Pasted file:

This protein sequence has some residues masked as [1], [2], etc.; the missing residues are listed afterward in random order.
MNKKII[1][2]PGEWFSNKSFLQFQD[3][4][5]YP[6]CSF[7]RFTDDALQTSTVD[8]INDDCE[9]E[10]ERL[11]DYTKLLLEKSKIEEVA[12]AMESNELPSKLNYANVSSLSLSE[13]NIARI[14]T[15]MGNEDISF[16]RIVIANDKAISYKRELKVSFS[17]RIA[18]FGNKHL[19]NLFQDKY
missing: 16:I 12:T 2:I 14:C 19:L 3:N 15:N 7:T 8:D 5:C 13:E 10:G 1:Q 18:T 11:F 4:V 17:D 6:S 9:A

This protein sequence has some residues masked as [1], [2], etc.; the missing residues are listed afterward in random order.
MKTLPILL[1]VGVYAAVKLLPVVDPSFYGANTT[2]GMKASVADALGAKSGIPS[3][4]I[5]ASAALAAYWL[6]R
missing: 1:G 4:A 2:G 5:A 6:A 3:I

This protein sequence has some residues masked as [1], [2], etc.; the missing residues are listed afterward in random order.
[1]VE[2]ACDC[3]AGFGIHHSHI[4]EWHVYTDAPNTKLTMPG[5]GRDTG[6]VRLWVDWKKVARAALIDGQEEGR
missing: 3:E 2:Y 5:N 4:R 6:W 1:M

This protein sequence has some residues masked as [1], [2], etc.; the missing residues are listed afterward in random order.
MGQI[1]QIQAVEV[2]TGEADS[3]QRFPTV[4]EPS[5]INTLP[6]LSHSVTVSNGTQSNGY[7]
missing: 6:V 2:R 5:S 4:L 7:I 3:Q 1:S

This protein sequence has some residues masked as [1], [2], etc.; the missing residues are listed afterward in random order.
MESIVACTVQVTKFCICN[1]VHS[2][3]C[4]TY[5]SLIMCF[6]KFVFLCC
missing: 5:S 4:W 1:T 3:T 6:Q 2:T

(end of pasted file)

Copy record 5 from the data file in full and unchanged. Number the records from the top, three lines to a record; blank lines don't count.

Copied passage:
This protein sequence has some residues masked as [1], [2], etc.; the missing residues are listed afterward in random order.
MESIVACTVQVTKFCICN[1]VHS[2][3]C[4]TY[5]SLIMCF[6]KFVFLCC
missing: 5:S 4:W 1:T 3:T 6:Q 2:T